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1996 Toyota Land Cruiser
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Discussion Starter · #1 ·
This truck was advertised on here for a couple of years: Toyota Truck Conversion

I ended up buying it on a leap of faith and it turned out to be a diamond in the rough! Sad story with this truck, the owner converted it about 10 years ago spent a bunch of money on it but before he installed batteries he took his own life. I don't know the specifics but having experienced that type of event with friends and family I know the specifics don't really matter. I can tell he loved this truck and must have spent hours and hours and hours on it. It's a shame he was never able to drive his creation.

I paid $1000 for this truck but I had to drive 30 hours to get it and 30 hours back home. And I promised the family I would finish it and not just part it out.

Here's the truck. It's a 1988 with 200k ish miles. Pretty dang good shape no dents really and the interior is still good with no tears or cracks.






Has a crazy custom instrument cluster which is pretty sweet IMO





Plugs on the front BEFORE Nissan did it!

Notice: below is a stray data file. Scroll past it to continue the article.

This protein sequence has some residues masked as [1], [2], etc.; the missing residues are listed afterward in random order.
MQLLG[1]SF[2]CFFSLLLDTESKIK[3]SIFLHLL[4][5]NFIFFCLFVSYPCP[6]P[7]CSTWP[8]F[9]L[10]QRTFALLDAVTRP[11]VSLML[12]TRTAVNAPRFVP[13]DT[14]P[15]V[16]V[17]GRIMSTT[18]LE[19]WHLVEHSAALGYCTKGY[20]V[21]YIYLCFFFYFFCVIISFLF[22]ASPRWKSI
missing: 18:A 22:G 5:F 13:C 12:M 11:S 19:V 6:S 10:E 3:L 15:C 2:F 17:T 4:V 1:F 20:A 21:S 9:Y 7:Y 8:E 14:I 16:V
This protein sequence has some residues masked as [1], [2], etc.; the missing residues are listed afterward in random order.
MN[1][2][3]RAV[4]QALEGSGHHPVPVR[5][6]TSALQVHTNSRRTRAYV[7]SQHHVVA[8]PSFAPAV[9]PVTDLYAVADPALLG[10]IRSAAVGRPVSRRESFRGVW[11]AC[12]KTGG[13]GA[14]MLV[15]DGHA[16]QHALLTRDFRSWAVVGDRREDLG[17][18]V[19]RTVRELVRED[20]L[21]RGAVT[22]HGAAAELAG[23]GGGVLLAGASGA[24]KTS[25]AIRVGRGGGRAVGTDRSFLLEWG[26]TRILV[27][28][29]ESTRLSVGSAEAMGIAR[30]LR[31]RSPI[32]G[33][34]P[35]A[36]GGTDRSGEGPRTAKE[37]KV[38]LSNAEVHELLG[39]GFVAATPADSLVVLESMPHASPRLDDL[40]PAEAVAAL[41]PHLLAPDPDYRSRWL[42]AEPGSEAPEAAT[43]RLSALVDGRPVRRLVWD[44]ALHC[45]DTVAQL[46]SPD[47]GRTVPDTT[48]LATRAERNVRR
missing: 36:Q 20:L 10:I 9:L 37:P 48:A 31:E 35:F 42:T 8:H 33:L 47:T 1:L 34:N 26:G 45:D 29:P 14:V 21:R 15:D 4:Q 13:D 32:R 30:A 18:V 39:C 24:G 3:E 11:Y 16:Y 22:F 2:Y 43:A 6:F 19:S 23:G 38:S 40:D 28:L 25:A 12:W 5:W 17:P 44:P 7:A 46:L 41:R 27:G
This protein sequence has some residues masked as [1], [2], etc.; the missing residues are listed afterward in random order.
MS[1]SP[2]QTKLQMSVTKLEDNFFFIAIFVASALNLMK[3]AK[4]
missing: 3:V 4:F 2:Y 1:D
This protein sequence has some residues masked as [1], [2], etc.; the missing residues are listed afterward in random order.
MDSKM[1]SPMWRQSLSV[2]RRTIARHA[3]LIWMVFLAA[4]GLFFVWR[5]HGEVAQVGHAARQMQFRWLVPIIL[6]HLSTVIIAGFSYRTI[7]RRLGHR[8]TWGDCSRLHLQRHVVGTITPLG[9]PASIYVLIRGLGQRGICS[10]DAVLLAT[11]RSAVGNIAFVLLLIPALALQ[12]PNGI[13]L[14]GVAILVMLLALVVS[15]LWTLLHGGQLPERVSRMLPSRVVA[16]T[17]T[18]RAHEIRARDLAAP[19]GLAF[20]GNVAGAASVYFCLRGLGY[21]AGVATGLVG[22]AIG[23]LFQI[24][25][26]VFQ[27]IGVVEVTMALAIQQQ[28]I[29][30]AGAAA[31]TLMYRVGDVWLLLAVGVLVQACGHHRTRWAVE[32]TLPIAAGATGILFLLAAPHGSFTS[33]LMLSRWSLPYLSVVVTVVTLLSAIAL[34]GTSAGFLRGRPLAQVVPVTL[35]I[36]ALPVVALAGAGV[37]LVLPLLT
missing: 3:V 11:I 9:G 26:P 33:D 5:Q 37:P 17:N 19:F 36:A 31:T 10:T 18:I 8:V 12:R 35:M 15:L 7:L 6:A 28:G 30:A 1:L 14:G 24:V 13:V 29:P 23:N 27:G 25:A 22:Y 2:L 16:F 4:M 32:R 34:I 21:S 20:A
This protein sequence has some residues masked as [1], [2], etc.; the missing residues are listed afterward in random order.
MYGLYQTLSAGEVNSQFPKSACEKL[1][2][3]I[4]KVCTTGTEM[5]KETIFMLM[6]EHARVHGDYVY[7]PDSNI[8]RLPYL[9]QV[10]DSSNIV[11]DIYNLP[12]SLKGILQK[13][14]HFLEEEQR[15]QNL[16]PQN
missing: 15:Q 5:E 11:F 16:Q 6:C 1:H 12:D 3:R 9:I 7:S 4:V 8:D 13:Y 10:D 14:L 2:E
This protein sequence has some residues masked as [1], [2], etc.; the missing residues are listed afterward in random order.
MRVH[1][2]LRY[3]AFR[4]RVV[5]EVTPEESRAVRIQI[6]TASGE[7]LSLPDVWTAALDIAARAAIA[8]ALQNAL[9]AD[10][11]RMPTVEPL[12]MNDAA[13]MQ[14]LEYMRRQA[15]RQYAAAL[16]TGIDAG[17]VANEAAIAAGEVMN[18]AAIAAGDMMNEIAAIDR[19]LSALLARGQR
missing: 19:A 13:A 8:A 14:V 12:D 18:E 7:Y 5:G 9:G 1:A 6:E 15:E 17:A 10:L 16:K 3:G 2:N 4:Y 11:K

Ok so now the weird part. This whole truck was built around a house AC unit! Yes! This whole truck was built around the AC in the back here is the electronics panel:



Behind the panel is the AC, it's very hard to see. But you can see the 5000 watt inverter that was used to run it!!! I will be removing all the AC stuff, it's just not important for me. I guess AC is important in that region haha!





This motor has never been run except for testing at low voltage and it has never even been pushed out of the garage until I got it. This is just corrosion from the environment. I am assuming it's all just cosmetic...

The conversion does look complete, however. I am excited to hook it up to 144 volts and see what it does!

Parts list that came with the vehicle. Looks like all high quality stuff. Probably similar to what's on the market nowadays honestly.





Assuming it all works, getting it all for $1000 + $800 in gas is a bargain! Assuming it all still works...

 

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$1000 eh? Hard to beat that for a nearly finished project. Truck looks great.

I love quirky solutions, I hope you at least give the AC an attempt before yanking it out. Never seen that before.

I think it's kind of you to complete someone else's project, though, the motivation is that you have a nearly-complete project too, so, probably the best decision for you too.

My EV project was also born out of someone passing away, and I drove 3000 miles round' to get it. But I waited until his family were literally going to call the scrapyard to shred the car before I adopted it. No one in the car community wanted it. I think he was doing a V8 conversion on a small car. I had no interest in pursuing it, and, it was barely started when I bought 2 of his cars (to merge), and got someone else to buy the 3rd.